Dr. Jason Karlawish is an American physician and researcher in the field of bioethics, aging and the neurosciences. He’s also written a series of critically-acclaimed books on the subject, including: Open Wound, Treating Dementia, and The Problem With Alzheimer’s – How Science, Culture and Politics Turned a Rare Disease into a Crisis and What We Can Do About It. For him, it all comes down to trusting and believing in medical regulatory agencies that have traditionally held the best interests of their patients in mind well before aggrandizing their voracious need for profits, and to have government protect their citizens from the exploitation of big pharma and the scourge of false hope.
15:23-21:02: “Say it ain’t so, Robby: the gradual extinction of the modern day baseball hero”
To be banned from Major League Baseball is a terrible thing – especially considering how morally, ethically and existentially the game has gone to rot. Fairly or not, the list of “undesirables” includes Shoeless Joe Jackson for dubiously cheating, Pete Rose for unrepentant gambling, Marge Schott for virulent racism, and Brandon Taubman for being a lying, cheating misanthrope whose conduct shamed the entire sport and a whole generation of disbelieving fans. And now we can add Roberto Alomar’s name to the list as a reminder that fame, fortune and influence is fleeting when humility and decency are lacking, leading us all to a place where the emperor has no clothes.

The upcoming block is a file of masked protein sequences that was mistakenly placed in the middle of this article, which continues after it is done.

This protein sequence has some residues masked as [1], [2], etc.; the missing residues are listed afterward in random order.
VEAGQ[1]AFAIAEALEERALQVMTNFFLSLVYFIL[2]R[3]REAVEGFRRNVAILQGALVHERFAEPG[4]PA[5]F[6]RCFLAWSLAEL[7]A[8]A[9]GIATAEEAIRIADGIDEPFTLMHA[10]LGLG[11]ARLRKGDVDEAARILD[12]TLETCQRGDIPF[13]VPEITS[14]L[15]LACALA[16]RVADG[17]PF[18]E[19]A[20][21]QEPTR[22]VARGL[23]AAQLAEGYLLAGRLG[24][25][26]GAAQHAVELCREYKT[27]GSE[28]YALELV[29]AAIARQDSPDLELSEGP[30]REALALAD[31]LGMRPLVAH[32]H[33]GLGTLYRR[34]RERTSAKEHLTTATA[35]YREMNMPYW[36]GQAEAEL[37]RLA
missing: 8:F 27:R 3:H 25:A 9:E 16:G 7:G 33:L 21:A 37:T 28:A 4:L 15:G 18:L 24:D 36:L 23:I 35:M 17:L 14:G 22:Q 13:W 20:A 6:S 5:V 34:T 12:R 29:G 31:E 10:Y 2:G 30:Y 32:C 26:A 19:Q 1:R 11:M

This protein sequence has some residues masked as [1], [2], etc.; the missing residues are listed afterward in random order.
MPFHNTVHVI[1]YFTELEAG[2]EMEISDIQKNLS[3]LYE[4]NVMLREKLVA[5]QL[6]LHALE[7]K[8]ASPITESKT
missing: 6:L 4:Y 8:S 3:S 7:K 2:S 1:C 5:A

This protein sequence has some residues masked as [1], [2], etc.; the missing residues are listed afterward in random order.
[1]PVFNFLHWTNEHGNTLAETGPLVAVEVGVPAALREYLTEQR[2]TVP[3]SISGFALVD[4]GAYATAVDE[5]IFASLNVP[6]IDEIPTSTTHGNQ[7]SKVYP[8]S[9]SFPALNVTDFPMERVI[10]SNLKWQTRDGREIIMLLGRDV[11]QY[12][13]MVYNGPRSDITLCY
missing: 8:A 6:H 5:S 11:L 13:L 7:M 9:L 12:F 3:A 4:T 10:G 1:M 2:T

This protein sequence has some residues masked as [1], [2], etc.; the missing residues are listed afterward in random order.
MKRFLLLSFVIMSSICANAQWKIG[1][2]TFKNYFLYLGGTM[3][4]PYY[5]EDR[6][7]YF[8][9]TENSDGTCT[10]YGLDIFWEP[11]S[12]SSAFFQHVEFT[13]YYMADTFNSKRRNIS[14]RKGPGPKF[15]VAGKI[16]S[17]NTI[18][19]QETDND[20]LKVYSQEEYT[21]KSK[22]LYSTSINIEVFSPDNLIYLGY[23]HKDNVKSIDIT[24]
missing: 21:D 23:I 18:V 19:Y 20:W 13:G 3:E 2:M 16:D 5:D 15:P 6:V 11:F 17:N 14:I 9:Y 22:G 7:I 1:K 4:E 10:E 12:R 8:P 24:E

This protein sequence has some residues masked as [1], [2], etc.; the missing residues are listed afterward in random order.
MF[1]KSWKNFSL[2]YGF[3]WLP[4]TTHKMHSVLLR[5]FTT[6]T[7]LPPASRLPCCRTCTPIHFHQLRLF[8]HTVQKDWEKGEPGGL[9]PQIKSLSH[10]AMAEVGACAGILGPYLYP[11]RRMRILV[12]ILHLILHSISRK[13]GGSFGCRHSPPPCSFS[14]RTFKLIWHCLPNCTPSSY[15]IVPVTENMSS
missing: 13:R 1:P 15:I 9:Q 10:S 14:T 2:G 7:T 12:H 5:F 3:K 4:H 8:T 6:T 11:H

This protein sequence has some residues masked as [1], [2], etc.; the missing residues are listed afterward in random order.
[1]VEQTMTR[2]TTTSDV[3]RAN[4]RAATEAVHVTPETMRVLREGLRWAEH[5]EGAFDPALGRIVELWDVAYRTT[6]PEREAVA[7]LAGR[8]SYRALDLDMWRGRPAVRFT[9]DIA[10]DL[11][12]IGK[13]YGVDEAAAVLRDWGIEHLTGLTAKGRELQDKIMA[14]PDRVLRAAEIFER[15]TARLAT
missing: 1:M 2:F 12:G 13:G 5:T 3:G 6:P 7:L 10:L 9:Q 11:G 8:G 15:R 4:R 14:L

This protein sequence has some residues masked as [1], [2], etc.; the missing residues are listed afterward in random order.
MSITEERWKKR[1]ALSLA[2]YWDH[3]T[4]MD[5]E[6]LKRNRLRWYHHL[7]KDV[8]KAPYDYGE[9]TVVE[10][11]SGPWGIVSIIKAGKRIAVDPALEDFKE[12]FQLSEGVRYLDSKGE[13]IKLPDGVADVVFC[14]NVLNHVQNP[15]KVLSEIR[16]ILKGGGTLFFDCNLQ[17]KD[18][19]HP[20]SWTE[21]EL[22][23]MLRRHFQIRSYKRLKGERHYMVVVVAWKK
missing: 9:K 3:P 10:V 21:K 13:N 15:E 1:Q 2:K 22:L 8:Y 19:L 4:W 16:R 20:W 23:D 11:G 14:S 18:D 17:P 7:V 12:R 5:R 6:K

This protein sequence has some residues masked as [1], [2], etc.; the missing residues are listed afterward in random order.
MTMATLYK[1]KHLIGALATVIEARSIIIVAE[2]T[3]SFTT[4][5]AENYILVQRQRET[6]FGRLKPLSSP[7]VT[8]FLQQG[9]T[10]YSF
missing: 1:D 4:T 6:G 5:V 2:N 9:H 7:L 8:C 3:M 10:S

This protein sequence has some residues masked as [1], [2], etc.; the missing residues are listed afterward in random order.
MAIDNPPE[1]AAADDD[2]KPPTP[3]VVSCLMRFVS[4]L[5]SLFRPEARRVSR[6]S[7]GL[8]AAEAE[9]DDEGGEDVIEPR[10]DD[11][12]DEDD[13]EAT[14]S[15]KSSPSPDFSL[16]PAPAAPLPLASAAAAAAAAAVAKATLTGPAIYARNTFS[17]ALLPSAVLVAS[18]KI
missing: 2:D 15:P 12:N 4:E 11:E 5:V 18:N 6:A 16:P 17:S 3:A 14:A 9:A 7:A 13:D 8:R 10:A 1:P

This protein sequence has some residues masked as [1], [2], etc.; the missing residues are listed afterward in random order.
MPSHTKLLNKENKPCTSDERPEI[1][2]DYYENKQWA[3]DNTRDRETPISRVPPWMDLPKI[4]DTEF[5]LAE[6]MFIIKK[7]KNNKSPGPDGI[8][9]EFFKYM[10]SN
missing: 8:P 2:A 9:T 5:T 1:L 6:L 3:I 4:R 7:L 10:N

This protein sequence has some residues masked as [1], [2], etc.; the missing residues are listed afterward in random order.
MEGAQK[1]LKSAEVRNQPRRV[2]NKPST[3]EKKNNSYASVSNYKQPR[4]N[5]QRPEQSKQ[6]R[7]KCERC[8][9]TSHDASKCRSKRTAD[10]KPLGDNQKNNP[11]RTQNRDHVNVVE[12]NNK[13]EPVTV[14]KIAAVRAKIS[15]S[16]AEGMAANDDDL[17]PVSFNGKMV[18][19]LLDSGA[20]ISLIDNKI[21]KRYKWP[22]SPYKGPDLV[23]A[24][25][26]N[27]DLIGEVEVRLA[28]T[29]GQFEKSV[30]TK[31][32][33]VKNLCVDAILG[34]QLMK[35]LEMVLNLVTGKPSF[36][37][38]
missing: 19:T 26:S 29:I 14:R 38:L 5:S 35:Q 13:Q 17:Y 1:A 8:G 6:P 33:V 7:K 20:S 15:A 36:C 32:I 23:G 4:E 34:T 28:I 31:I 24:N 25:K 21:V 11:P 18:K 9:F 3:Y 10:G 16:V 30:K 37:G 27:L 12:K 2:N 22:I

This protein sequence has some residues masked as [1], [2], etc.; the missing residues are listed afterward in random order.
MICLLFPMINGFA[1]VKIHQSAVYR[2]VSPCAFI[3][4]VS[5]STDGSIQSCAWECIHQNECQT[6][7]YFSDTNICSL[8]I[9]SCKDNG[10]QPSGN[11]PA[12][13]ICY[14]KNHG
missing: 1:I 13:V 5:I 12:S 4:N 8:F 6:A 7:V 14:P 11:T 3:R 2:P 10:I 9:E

Shi Davidi is an MLB columnist and insider with Rogers Sportsnet. As someone who’s covered the Blue Jays legend for years, it comes as no surprise to him that fan nostalgia would cloud the reality of what unfolded to a man who’s become synonymous with those glorious World Series championship years. Alomar’s troubles are less about the “woke” culture we live in and more about a rapid disintegration of respect for the national pastime and their fans. For him, the struggle to reconcile a hero’s fall from grace is never easy when the game is running out of role models for the next generation.
21:11-28:30: “An inspirational league for inspired players”
Basketball in Canada might single-handedly solve our collective problems with bigotry and prejudice. That might sound like hyperbole, but when measured up against other professional sports leagues (and most contemporary western governments for that matter), there’s a community-first reality to the NBA that you don’t find with football, baseball or even hockey. It’s a business mentality that started with the belief that their players remain the most important facet of their success and that everything else is secondary when it comes to the welfare and integrity of the sport.
Dashawn Stephens is a Canadian journalist and social media influencer. In 2019, he founded PRSVRE, an athlete-empowered brand and sports-media platform based in Toronto that sheds light on the inspiration derived from collegiate sports and grass roots storytelling. In doing so, it’s shaped an appreciation for the trials and tribulations that underprivileged youth and marginalized athletes face in their quest for excellence and made him into a true crusader for the importance of community-oriented and culturally vibrant philosophies in life.
“Whiskey & Cream Theme” written and performed by Chris Henderson.